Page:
Growing up in Australia I had very little understanding of my cultural background.

With the knowledge that I had Irish ancestry, I told people I was Australian and one quarter Irish. It didn’t matter that this was wrong – or that my maths was appalling, and I was actually half Irish – because our cultural background was not something my family discussed. And I never gave much thought to it.

On my Mum’s side, my grandparents were born in Australia and my great grandparents were English, with a bit of French thrown in there somewhere. I never knew my Dad’s parents, only that they were Irish, emigrating from Ireland to England and then onto Australia where my Dad was born.

My Mum was raised Protestant and my Dad was raised Catholic; as a consequence I was raised religion-less, with my parents deciding that it was better to leave me with this choice (read: conflict).

So with no religious influence, the only culture I identified with was the Australian culture. As a family we engaged in aspects of the Aussie culture including barbeques, backyard cricket and barracking for our footy team, the mighty Hawks. But as a young Australia struggled to define herself, I struggled too.

The closest I came to any kind of Irish identity was an early high-school project on Ireland, and Cultural Day at work a few years ago. I cringe when I remember the token effort I made, contributing a bag of Tayto crisps I’d found in the specialty Irish shop downstairs. And on employment and ethnicity questionnaires, I’d always mark the box indicating that I was “White Irish”.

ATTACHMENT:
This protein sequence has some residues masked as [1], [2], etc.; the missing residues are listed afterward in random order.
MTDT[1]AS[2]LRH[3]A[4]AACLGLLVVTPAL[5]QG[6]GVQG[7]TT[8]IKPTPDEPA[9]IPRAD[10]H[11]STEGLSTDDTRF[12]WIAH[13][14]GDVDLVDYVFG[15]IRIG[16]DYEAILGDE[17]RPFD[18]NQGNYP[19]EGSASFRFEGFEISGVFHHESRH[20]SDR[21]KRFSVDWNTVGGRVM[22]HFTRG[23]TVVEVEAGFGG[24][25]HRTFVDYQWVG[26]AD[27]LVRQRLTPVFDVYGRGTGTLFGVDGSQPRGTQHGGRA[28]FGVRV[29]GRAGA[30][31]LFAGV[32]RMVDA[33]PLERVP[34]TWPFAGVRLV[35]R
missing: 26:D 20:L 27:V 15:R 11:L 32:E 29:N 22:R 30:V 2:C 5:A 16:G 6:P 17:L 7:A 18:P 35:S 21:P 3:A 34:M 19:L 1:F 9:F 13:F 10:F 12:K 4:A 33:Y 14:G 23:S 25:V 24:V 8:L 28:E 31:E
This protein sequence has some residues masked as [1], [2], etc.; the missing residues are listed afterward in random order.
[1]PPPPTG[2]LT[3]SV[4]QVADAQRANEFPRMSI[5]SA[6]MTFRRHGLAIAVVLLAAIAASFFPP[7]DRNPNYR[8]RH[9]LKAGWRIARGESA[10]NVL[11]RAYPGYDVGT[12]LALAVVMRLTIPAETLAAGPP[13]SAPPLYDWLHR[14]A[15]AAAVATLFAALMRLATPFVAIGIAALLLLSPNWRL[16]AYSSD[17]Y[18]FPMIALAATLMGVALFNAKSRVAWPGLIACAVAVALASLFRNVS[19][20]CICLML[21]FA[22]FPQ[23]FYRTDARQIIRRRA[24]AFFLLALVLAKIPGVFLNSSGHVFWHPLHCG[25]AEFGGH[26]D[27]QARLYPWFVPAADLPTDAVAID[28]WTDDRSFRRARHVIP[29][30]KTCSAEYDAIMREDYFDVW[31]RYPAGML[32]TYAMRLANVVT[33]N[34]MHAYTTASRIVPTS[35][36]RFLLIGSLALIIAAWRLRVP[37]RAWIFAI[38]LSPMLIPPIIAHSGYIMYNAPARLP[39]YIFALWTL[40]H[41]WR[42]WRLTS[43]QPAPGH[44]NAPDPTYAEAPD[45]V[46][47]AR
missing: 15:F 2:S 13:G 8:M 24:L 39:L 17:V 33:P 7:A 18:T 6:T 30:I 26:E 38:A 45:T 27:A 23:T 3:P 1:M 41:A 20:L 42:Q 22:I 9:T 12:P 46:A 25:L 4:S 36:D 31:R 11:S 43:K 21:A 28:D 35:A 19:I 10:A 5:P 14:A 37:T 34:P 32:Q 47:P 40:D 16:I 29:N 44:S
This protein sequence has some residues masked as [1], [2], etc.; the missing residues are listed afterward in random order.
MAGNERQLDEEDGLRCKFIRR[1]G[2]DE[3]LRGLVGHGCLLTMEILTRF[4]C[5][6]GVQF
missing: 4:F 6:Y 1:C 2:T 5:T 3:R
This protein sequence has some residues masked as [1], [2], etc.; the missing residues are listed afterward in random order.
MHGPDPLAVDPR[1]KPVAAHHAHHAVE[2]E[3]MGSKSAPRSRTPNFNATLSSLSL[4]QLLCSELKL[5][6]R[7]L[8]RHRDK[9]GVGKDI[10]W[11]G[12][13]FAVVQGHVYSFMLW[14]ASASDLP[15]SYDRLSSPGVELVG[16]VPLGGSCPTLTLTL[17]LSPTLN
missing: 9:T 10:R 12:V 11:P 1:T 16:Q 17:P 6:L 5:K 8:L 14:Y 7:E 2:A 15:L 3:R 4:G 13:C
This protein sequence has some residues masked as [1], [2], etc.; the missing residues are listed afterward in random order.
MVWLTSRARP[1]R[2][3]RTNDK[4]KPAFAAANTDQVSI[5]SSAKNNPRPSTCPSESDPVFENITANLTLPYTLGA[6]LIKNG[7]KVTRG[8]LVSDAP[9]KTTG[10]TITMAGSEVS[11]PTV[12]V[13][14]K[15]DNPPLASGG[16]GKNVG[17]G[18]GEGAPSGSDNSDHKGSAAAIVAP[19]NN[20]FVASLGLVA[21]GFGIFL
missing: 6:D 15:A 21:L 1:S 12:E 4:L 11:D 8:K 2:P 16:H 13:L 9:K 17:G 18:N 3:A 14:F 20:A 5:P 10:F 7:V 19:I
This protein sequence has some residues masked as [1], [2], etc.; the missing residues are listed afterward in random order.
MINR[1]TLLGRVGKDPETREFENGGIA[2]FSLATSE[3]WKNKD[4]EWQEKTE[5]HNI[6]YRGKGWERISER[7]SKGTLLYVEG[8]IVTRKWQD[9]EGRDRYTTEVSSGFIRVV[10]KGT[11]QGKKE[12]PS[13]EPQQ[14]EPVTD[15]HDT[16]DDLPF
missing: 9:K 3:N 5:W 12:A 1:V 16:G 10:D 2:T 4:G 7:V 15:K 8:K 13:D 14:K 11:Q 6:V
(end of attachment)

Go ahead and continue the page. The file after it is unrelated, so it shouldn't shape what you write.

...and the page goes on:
It became my identity by default, but one I had little understanding of – until I travelled to Ireland.

After tracing my ancestry and connecting with my family in Dublin, I realised that I not only wanted but I needed, the Irish influences that were missing from my childhood, to now be a part of my adult life. And this is what has shaped my time living abroad in the UK.

Not the lure of endless festivals or European travels, but the opportunity to explore Ireland and experience some of what I missed out on. To find out how my ancestors lived and learn who my family are. Who I am or might have been.

It’s now 18 months since I first travelled around Ireland and I’ve been back four times since. These trips have included family reunions and road trips with friends, trad music, set dancing, surfing and mountain hikes. On rural farm-stays I’ve harvested potatoes, milked goats, built stone walls and drank with locals.

My family has shown me around the neighbourhood where my grandparents lived and together we saw U2 in concert. But of all of my experiences, it’s the laughter, singing, and stories of my Irish family that I love. These stories provided a family history I knew nothing about and a context for my own story.

I’m now preparing to return home to Melbourne. And although I grew up as a child from an Australian family, I’ll take these experiences and stories to now live my life as an adult from a multicultural family.

Read more:
A legacy of two cultures
Interviews with cross-cultural couples
Black and white: portraits of interracial couples

About the author

After two years overseas discovering Irish family and foreign cultures, Rebecca has recently returned home to Melbourne. She was inspired to share Australian culture after getting exposure to how others live through her travels.